A Push for Sick Leave: “Everyone Benefits When Minnesota Benefits”
Wednesday, February 4, 2015
ST. PAUL, Minn. - A new push for earned sick leave could mean more employees get "Minnesota Benefits."
According to TakeAction Minnesota, 1 million state workers - four in 10 - can't take time off without risking their jobs or paychecks. The new Minnesota Benefits coalition wants legislators to change that.
An increasing number of families are living paycheck to paycheck, said Dan McGrath, executive director of TakeAction, who added that he thinks the whole state would benefit by helping them.
"No one wants someone who's preparing food to be ill. No one wants kids to have to stay home and take care of a younger brother or sister, so that mom can go off to work," he said. "You know, we all do better when we all do better."
A family often suffers if a parent has to stay home with a sick child. When Tiffany McDonald's son became ill, the Duluth mother said she was worried that the medicine he was given could interact badly with a prescription he was already taking. But she said caring for him cost her a good full-time job she had just managed to get.
"I was just starting off, and my son got sick, and I needed to take a few days off," she said. "I end up losing that job, because I couldn't do both - my family life and take care of my son, and work."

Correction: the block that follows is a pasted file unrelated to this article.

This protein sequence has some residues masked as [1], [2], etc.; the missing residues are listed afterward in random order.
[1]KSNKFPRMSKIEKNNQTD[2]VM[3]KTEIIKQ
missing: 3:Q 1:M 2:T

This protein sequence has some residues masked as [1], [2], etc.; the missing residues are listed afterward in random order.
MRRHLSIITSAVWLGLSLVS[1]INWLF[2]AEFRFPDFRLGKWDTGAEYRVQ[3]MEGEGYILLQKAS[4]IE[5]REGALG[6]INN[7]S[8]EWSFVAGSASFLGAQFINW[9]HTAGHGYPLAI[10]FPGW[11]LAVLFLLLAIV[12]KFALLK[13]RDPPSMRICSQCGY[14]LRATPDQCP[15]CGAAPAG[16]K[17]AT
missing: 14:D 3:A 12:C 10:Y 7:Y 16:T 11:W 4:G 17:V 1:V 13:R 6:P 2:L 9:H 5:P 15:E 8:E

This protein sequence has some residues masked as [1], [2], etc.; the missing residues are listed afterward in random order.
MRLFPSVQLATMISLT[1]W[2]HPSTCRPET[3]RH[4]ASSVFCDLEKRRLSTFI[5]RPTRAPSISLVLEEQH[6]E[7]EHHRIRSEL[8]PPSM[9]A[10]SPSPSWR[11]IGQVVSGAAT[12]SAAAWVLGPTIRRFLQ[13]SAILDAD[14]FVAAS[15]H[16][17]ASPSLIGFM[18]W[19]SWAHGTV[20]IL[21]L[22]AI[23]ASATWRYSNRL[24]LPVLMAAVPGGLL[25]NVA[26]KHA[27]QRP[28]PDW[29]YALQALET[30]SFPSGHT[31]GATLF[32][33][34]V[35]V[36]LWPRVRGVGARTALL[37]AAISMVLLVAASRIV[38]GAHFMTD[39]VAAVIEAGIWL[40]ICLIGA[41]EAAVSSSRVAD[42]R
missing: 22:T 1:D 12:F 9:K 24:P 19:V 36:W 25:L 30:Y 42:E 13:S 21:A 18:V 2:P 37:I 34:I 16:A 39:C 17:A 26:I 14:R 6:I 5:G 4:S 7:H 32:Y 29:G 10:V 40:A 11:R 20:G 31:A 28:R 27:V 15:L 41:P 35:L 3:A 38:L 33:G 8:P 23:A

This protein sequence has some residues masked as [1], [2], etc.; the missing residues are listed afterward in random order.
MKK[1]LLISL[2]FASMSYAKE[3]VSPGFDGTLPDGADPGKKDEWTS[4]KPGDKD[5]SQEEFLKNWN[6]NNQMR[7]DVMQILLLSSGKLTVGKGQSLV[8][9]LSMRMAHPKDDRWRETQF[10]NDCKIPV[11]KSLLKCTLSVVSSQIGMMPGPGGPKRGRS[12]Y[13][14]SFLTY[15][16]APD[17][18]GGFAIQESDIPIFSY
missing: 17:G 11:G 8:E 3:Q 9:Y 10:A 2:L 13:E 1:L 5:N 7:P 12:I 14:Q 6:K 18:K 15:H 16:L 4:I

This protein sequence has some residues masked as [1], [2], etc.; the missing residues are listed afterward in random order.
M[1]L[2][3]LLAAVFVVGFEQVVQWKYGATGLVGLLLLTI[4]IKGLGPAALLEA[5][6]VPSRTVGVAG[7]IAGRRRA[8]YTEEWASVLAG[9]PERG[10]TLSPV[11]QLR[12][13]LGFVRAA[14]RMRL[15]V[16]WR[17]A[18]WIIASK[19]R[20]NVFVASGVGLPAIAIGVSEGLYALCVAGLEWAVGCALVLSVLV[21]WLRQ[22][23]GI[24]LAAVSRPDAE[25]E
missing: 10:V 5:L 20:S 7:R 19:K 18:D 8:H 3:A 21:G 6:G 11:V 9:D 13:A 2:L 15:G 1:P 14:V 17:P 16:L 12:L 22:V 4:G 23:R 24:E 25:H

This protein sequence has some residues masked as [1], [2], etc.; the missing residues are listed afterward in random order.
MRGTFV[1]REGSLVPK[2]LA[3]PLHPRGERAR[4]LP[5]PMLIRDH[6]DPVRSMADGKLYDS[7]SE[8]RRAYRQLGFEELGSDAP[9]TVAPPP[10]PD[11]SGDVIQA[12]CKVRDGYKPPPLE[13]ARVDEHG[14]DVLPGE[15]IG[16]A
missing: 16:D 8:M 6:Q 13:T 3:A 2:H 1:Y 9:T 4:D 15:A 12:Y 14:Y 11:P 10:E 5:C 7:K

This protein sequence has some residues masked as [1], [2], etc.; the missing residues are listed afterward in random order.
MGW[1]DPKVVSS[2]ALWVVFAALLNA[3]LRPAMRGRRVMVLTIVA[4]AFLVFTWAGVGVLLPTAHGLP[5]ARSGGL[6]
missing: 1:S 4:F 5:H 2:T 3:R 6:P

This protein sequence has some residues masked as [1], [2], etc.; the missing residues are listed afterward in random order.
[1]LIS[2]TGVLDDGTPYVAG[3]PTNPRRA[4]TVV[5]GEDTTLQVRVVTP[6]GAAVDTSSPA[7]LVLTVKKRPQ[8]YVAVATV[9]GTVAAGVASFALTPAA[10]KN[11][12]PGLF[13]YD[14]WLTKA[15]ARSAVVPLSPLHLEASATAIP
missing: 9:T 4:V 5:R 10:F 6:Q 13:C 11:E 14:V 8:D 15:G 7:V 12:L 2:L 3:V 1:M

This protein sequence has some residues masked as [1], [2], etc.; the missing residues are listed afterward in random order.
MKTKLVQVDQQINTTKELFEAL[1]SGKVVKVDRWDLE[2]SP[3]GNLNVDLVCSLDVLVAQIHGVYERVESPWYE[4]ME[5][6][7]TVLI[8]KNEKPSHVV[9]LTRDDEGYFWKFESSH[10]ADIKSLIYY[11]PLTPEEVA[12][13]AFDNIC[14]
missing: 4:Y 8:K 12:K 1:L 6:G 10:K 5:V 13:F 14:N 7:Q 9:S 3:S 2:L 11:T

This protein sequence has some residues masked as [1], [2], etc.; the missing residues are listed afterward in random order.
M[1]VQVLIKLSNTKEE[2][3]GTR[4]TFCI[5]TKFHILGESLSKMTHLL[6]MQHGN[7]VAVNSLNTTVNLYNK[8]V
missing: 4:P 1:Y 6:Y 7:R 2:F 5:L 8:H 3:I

A bill in the Legislature would mandate earned sick leave to be used if a worker or family member is sick, or in cases of domestic violence. McGrath said businesses with more than 20 employees would have to let them earn up to nine days off a year. For companies with fewer employees, it would be up to five days a year. He said he sees the law as necessary, because too many jobs now come without benefits.
"The economy has changed," he said. "With both parents having to work additional shifts or odd hours, there's incredible stress on families. This is a policy that aims to help the economy keep up with the reality that families face."
One Centers for Disease Control and Prevention study found that food-service workers were responsible for half of all stomach flu virus transmissions. Critics of requiring employers to grant paid sick leave have said it would slow job creation, and that not all businesses can afford it.
More information is online at TakeActionMinnesota.org.
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